Bean Boots & Startups: Tapping Into the Maine entrepreneurial network

There’s been so many awesome things going on in our ecosystem recently, sometimes I forget that the work we do is all about the people and the relationships. In that theme, we recently asked folks who attended Maine Startup & Create Week to send us their thoughts on what the week meant to them.  We’ve gotten some amazing responses.  Here’s the first, please meet Kate Shorey:

“I had been back in Maine for a week after spending 5 years in Washington, DC and a year in San Francisco. I was sitting at my parents’ kitchen table in Sweden, and switched on the TV to catch the weather on WCSH6, when an advertisement caught my eye: “Maine Startup and Create Week in Portland, ME”.  I did a double take; Maine has a startup week?

I have always been one to attend conferences, listen in on panels, and engage in leadership activities – but never in Maine. Ever since graduating Fryeburg Academy and then St. Lawrence University, I hadn’t invested much time into my home state. That’s why I had moved away, right? To join the action elsewhere.  Don’t get me wrong, though – I have immense pride in Maine, and flaunt my Mainer-isms everywhere I go. But if someone had asked me about the startup scene or what innovations were happening in Maine, I wouldn’t have been able to tell you.

I was intrigued by this upcoming conference: who would be there? What kinds of businesses and industry would be featured? What skills and workshops would be available? Does Portland have the infrastructure for this kind of gathering? I raced to the computer to investigate and learned there would be three tracks: food innovation, small business, and scale & growth. Curiosity got the best of me and, without much hesitation, I registered for the entire week and found a place to crash in Portland.

I could spend the next few paragraphs outlining the amazing speakers and events, but there’s more to it.  Maine Startup and Create Week (MSCW) changed my course of action, and also helped me reframe how I think about this great state.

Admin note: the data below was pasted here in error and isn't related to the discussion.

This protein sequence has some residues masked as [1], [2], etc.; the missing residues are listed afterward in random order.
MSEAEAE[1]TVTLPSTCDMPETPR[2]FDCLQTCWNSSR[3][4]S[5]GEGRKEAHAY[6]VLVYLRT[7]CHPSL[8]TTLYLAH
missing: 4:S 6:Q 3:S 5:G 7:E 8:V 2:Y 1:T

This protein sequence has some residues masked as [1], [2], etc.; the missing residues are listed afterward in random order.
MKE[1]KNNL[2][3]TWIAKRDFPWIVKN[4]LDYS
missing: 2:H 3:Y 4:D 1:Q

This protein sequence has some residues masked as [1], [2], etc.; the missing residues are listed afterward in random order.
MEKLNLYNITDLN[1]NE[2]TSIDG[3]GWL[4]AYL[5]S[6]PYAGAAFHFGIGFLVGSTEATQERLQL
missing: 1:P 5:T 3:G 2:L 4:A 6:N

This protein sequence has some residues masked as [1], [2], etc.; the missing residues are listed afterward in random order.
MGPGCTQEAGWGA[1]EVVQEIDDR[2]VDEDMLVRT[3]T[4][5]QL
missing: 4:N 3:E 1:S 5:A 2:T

There is a level of inter-connectedness that surpasses any other city I’ve lived in. Folks I’ve interacted with are taking strategic courses of action to make Maine industries and businesses thrive, and are at the forefront of progressive ideas and innovation. I wholeheartedly believe that Maine (and Portland, specifically) are going to be recognized as a leader in food, technology, community activism, and small business. 

MSCW exposed me to tech, food and business industry activities that I didn’t know existed, and most importantly proved that Maine has an immense amount of potential for professionals and entrepreneurs. 

The result of MSCW? I moved to Portland immediately. 

Maine has a vast, connected, and accessible network, and each day I see new and creative ideas coming to life. 

I’m proud of my home state. And I’m proud of my people. For some, however, Portland will be too small; it won’t be ‘busy’ enough. But that’s okay. Our community and way of life is special, and for those who are able to embrace it, I welcome you. And maybe I’m in that category now too: I’ve finally made it back to my Maine roots and I’m proud of how we are growing.” 

Written by Katie Shorey  @katieshorey Contact:

This is why we do the work.  Onward.

Jess Knox

About Jess Knox

Born in Waterville, Jess Knox is a former high-ranking U.S. Small Business Administration official in Washington. Now living in Southern Maine, he is passionate about growing prosperity via entrepreneurship, innovation and startups in Maine. These days he helps companies pursue growth through his firm Olympico Strategies as a consultant and movement-maker. He also co-founded Maine Startup & Create Week